Extracurriculars for Medical School
College applications are stressful, and applying to medical school is even more stressful. Colleges look for a plethora of things when considering applicants, but certain extracurriculars can help you stand out and increase your chances of being accepted. Extracurricular activities are activities that you do outside of to school. These activities can tell colleges a lot about you. Certain activities show dedication, while others reveal your leadership qualities.
Shadowing is required for students who plan to apply to medical school. Shadowing is following a doctor while they work in order to gain exposure in the medical field and to see what type of life a doctor has. Many schools have minimum requirements for how many hours you should spend shadowing a professional. Depending on the school, the amounts can vary. While some schools require as little as twelve hours of shadowing, some may require up to seventy-five. However, you should aim to shadow for more than the minimum requirement because it shows medical schools that you are dedicated to the field you have been shadowing in and that you have hands-on experience. . It is also a good way to see what interests you and to find out whether or not you’re good in the field you shadow.
Even before shadowing, it is highly recommended for pre-meds to volunteer at a hospital. However, make sure that you genuinely want to volunteer. . When talking about your volunteer experience, colleges will find out if you only volunteered so that it would look good on paper. The mindset you should have is that you are volunteering to make a difference and because you are passionate about something. There are many benefits of volunteering before applying to medical school, and making your medical school application stand out isn’t one of these benefits! If you volunteer at a hospital, you can get an idea of whether you really want to be a doctor. You can also get exposure to all aspects of medicine - the good, the bad, and the ugly. Medical school is hard work, and it’s easier to switch career paths before going to medical school if the medical field isn’t something you’re truly passionate about. Volunteering also allows you to give back to others and make a difference in their lives.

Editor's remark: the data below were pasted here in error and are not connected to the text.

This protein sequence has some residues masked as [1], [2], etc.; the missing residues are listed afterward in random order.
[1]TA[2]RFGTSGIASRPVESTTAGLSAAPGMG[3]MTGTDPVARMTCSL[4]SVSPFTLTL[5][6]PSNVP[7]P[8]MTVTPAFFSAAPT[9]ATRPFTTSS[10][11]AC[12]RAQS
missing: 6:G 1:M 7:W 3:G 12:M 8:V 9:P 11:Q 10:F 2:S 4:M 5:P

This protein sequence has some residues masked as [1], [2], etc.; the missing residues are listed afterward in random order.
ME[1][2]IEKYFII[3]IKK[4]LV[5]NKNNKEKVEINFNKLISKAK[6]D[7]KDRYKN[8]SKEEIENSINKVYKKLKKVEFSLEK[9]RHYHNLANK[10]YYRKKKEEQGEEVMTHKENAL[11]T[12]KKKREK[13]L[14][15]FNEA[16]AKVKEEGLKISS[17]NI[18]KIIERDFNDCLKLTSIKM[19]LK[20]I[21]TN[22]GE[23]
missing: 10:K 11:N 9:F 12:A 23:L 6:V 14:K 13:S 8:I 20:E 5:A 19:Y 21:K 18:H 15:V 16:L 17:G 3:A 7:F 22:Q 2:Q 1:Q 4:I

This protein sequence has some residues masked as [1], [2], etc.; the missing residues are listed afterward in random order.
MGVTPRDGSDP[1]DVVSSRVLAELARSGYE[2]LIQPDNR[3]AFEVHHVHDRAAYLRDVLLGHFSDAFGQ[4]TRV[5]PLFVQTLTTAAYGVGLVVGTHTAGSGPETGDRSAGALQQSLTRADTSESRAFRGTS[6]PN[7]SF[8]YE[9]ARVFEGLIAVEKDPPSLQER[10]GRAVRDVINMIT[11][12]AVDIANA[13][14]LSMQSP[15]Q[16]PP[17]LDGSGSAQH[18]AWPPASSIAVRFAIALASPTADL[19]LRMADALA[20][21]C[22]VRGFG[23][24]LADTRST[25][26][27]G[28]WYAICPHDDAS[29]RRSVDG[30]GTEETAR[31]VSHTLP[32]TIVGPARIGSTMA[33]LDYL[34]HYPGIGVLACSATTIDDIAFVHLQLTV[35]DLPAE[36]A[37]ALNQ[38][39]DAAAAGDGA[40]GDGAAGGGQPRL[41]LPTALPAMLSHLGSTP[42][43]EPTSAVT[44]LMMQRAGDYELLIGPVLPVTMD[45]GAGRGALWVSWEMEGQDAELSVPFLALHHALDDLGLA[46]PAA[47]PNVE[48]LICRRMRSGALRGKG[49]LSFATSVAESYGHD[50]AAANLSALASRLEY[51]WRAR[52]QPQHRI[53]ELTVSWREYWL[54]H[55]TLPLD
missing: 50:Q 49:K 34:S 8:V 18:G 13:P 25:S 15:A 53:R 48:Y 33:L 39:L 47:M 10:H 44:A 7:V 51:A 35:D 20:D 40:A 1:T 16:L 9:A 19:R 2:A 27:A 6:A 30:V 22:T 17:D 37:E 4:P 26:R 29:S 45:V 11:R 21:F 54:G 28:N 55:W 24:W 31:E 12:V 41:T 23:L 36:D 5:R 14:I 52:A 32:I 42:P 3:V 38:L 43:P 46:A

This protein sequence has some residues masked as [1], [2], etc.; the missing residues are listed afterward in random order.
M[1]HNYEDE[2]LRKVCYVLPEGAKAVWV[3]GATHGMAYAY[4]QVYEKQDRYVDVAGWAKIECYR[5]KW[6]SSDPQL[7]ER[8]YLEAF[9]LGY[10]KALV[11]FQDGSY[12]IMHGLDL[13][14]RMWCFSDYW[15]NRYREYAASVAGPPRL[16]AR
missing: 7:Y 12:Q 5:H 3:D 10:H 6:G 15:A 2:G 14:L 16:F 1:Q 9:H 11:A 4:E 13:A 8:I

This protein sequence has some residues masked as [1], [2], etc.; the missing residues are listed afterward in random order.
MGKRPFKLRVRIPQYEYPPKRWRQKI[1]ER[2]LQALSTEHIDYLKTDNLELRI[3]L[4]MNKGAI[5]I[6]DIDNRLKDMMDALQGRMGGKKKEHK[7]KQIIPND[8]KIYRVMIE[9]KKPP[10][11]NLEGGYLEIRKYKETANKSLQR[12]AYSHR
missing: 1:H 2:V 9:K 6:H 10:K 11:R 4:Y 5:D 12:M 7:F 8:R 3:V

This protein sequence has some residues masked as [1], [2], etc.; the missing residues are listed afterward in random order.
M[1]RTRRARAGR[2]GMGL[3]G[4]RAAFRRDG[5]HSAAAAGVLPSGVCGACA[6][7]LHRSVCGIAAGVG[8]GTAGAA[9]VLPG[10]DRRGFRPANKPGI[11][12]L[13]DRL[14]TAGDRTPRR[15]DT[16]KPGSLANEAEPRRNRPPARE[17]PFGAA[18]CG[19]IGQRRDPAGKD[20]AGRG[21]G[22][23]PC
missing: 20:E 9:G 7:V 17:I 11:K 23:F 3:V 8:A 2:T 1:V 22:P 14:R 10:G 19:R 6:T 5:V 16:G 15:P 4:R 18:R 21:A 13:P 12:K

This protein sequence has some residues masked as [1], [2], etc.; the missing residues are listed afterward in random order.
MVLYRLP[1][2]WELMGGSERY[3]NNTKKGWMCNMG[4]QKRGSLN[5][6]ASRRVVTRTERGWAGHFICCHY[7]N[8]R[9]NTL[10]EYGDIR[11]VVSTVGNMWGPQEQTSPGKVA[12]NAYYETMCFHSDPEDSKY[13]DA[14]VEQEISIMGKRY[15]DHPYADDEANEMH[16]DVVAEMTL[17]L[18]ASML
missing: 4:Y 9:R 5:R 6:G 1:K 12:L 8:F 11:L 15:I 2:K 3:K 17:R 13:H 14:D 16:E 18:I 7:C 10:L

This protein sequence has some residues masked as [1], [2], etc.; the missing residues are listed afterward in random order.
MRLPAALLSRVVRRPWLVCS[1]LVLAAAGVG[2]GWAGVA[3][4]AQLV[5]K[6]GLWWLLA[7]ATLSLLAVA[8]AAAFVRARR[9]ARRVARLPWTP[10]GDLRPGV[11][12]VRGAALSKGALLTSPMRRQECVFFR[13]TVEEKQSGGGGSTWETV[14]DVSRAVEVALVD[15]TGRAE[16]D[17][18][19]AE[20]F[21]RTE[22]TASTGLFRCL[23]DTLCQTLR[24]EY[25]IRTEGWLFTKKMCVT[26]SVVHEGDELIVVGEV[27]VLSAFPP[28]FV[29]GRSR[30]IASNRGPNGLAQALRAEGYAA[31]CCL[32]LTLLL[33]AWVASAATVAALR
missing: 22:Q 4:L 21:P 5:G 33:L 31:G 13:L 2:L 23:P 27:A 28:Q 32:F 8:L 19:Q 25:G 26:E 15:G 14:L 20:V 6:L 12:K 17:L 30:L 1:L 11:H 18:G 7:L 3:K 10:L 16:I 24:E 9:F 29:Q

Internships are also a way to gain experience in the medical field and show medical schools that you are dedicated to the field. Through internships, you can gain hands-on experience, which is crucial for pre-med students. Often times, colleges offer summer internships, which do not interfere with your schedule during the school year. As a pre-med student, fellowships are also an option, where you learn directly under a professor.
Another activity you can invest your time in is research. Research can help you learn more about various fields of study, and it can also improve your critical thinking skills. Although it is a good idea to conduct medical-related research, it’s not necessary. You can also research any topic that interests you. By doing research and getting a research paper published, medical schools see your dedication to academics as well as your willingness to go above and beyond to learn outside of the classroom. Furthermore, if your name is on a research paper, even if it is the last name out of a list of twenty names, medical schools will notice and it will help your application to stand out. It shows that you are interested in research and will continue to do research even after being accepted. A major source of income for universities are research grants, so your future research will help the school as a whole.
Not everything needs to be done outside of school. Taking advantage of leadership opportunities and clubs at your school is just as important. By getting involved in the Associated Student Body, or ASB, you develop essential leadership skills that show colleges that you can be a valuable member of the school’s community. Getting involved proves that you can step up and take charge when necessary as being a leader is a trait many people in the medical field share. Other benefits include meeting new people, forming connections that can be useful later on, and your teamwork skills improve as well. Clubs are also a great way to express your passion for the medical field. Join clubs that relate to your specific pathway. Being in a leadership role for a club that relates to the medical field combines both of these into one!
Most students applying to medical school try to do one of these things or another, but going the extra mile and making sure you are passionate about what you are doing, can really make your application stand out!